31 January 2016

That’s the end what always seems to me to be the longest month of the year.  With the persistent wet, dull weather it has seemed even longer this year.  We are now on the final straight towards spring and already the rooks in the sycamore are beginning to refurbish last year’s nests. It beats me how these heaps of timber remain in the tree despite frequent gales that will strip your coat off if you stand still.  Perhaps we should train rooks to build flood defence barriers.  I guarantee that they would never wash away.

We have had some high water this past couple of weeks, but nothing like the severe floods of December.  It’s possible that late spawning trout will get away with undamaged redds.  However, water temperatures this winter have been quite high and this will have an impact on egg viability.

There has been a refreshing absence of cormorants at the Tarn this week.  It’s probably to early to say for certain that they have got the message that they are unwelcome although it is unusual not to find a single bird there for a week at this time of year.  I have no doubt that having written this I shall find a host of the damn things busy feeding tomorrow.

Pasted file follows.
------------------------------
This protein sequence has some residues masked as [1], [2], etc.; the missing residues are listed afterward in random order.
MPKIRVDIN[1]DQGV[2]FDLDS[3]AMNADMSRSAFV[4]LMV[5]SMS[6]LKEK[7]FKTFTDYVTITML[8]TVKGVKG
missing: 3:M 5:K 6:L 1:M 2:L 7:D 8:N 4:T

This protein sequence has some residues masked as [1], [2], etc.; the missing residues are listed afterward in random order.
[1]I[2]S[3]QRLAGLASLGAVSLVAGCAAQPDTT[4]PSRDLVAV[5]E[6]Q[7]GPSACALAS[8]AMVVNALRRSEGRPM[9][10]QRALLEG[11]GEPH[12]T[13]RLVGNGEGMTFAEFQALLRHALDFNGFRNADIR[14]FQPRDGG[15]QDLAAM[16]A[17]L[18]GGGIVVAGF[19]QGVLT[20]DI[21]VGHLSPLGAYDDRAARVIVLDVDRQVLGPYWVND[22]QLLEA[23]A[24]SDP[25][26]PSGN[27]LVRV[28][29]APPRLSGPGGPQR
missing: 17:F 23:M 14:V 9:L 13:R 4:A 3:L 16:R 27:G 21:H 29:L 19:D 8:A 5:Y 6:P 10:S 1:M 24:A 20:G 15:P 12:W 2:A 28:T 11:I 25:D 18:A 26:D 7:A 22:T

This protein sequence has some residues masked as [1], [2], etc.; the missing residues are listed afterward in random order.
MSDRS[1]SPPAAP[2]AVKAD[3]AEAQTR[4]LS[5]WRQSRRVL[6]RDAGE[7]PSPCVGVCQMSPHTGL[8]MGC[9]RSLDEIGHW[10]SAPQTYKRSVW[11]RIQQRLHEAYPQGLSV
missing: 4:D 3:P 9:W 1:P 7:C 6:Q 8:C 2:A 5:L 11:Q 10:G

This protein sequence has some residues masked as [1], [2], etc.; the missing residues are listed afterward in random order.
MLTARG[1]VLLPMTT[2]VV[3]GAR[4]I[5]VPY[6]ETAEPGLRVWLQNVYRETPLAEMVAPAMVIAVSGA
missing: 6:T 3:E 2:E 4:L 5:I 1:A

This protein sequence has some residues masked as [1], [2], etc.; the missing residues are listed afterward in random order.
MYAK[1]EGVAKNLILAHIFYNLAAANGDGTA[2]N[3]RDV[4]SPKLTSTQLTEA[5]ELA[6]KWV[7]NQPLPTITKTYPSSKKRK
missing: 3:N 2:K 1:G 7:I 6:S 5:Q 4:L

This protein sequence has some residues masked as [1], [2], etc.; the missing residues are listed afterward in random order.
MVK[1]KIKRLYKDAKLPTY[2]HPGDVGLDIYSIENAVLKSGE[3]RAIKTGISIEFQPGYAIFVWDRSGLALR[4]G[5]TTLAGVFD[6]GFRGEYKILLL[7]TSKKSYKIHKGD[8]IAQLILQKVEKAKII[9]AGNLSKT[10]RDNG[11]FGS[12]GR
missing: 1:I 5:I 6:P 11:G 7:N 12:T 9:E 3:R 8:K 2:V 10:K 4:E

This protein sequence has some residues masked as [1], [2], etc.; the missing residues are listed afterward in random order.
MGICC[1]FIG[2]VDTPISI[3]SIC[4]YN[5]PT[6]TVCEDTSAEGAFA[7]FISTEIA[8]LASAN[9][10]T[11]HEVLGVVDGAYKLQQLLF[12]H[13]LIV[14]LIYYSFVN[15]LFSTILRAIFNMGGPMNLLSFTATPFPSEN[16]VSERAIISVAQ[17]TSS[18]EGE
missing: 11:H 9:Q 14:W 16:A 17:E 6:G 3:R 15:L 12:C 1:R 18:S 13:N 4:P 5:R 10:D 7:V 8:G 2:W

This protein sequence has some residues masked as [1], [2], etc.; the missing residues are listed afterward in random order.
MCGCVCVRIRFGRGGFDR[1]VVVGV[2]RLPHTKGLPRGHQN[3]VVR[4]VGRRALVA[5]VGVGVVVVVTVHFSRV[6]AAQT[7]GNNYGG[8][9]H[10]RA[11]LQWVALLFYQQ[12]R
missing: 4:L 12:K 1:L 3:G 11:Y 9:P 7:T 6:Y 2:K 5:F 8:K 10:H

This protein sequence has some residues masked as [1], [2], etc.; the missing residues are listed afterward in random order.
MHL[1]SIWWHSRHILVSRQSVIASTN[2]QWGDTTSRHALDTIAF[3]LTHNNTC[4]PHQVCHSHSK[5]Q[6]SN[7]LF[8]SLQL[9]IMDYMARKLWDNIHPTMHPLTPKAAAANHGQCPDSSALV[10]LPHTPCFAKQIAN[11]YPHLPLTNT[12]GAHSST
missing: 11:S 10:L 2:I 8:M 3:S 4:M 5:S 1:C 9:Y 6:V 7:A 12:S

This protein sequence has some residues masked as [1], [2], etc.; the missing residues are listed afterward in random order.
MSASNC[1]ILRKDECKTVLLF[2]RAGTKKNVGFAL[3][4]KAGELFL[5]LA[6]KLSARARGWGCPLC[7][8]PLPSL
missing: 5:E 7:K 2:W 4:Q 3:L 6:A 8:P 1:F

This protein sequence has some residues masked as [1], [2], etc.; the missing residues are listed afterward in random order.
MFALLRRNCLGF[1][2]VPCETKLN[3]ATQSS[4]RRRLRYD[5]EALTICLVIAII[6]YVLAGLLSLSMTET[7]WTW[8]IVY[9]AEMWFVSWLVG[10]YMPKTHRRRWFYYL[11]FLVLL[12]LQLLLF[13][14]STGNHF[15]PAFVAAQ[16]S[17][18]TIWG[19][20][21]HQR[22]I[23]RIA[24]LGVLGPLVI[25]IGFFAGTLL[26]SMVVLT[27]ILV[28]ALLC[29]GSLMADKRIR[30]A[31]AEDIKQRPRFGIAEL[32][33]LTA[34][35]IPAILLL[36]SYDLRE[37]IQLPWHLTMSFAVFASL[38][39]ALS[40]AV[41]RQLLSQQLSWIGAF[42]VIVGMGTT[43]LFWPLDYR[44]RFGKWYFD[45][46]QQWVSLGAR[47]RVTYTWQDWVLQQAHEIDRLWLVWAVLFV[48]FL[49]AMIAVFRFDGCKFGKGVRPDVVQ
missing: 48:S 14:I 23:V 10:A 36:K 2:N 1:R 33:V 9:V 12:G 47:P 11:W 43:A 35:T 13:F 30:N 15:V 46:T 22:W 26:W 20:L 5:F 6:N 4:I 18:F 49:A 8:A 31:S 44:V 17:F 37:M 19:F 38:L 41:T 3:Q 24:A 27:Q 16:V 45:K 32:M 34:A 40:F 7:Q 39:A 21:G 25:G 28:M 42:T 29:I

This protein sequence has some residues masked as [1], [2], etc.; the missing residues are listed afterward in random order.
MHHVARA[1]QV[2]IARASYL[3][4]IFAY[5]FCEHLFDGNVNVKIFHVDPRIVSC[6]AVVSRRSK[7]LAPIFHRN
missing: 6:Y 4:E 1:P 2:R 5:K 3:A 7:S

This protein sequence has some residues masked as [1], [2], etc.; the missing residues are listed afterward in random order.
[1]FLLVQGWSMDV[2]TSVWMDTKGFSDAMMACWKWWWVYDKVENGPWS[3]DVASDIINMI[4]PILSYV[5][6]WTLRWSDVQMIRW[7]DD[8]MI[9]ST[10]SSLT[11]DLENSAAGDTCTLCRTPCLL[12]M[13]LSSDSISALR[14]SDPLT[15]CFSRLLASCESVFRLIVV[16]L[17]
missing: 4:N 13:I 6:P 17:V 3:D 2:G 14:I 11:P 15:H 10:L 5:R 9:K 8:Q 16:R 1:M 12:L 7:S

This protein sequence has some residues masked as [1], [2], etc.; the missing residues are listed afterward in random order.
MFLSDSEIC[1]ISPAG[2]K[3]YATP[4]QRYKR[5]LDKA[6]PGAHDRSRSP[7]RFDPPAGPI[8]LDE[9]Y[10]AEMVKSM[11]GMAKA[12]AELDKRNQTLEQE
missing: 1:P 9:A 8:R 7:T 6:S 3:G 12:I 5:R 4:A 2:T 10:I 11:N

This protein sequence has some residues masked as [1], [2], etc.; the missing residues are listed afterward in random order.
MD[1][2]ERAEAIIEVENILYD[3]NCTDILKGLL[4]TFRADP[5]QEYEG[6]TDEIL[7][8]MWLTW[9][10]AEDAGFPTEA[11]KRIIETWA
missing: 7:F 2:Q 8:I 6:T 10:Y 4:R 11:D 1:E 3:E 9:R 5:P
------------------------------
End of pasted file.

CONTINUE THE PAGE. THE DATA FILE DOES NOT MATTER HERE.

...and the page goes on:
A reminder that there is a working party assembling at the lodge on Saturday 20 February. and the AGM is in Horton on Saturday 19 March.  Last years turn out at he AGM was pretty pathetic so it would be good to see a few more members present this year.

The  first Tarn stocking of the new season will be on Saturday 12 March when I’ll put in 100 rainbow and 50 brown trout.  That will give three days for them to spread out and acclimatise before the season begins on 15 March.  The fish usually arrive with me at around 10 am and members are always welcome to come along and watch what for me has now become a fixed point in the year.  Looking back I see that my first Tarn stocking was way back in 2003 so based on an average of 500 fish a year I will have netted in around 7000 fish on 12 March and with each fish weighing about 2lb that’s 14,000lb or 6.35 tons.  No wonder I feel knackered sometimes.

Ian

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